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Ultrasound used to kill kidney tumours within a day

Scientists at the Keck Medical Centre of the University of Southern California have found a way that patients could be admitted to hospital, treated for their kidney cancer, and leave in the same day.
Surgeons at the medical centre became some of the first doctors to use a high-intensity ultrasound machine to treat a kidney cancer tumour in 62 year-old Gary Fradkin’s body. Mr Fradkin, who is a keen windsurfer, feared he would be inactive for weeks after having the innovative robotic surgery, as would be the usual case with an individual with his condition. However, doctors told him that a new scientific procedure would allow him to go home just a couple of hours after having the operation.

“Summer is almost over. I have got to get whatever wind-surfing left I can in the season, so I am happy. “ Mr Fradkin commented.

Gary Fradkin is taking part in a clinical trial which is using high-intensity focused ultrasound (HIFU) to destroy cancerous tumours. Dr Inderbir Gill, a leader for the trial says the process usually starts by making an incision a centimetre wide, before inserting a robotic device into the abdomen, which then finds the tumour and kills it. It sounds simple, but this is actually pretty advanced stuff.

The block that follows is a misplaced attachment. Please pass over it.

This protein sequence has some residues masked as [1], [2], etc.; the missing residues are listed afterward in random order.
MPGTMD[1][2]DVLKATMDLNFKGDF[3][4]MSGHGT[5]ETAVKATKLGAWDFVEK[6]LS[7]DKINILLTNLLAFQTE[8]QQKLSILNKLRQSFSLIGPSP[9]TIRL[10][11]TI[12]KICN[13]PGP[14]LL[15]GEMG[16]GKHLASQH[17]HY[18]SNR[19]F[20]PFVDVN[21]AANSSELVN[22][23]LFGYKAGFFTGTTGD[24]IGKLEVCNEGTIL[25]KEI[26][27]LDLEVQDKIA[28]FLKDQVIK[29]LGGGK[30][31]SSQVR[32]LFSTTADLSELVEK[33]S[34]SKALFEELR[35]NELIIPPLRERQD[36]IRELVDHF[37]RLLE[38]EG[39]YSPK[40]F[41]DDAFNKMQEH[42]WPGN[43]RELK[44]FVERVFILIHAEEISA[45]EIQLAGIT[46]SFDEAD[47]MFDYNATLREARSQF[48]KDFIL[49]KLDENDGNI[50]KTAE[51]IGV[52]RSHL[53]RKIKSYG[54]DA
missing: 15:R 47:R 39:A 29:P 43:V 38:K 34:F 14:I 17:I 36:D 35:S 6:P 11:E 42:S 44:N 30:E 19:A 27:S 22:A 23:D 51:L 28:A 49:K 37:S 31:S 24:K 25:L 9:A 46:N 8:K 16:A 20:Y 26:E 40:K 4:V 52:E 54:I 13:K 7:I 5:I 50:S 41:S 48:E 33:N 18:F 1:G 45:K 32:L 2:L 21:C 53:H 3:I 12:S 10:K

The tumour isn’t completely removed after the treatment – the ultrasound waves don’t abolish it, but instead it just slowly dissolves over time. During the length of the trial, scientists will be analysing how long it takes for the entire tumour to dissolve completely.

Dr Gill stated, “That’s what is so exciting, is that to our knowledge for the first time, a kidney tumour has been ablated using high intensity focused ultrasound as monotherapy, without any additional treatment. And allowing us to do this cuts down on the operative time, decreases the blood loss, decreases the chances of complications, preserves kidney function all whilst killing the kidney tumour and allowing the patient to go home the same day.”

Speaking of the traditional approach to riding a person of kidney cancer, Dr Gill added, “We would stop the blood supply to the kidney. We would cut out the tumour, then we would suture and repair the kidney, restore blood supply to the kidney, that is a reasonable undertaking and leads to a reasonable amount of blood loss and a significant hospital stay to make sure everything is good before letting him go home and even then they’ll tell him to ‘go easy for a month!’. “


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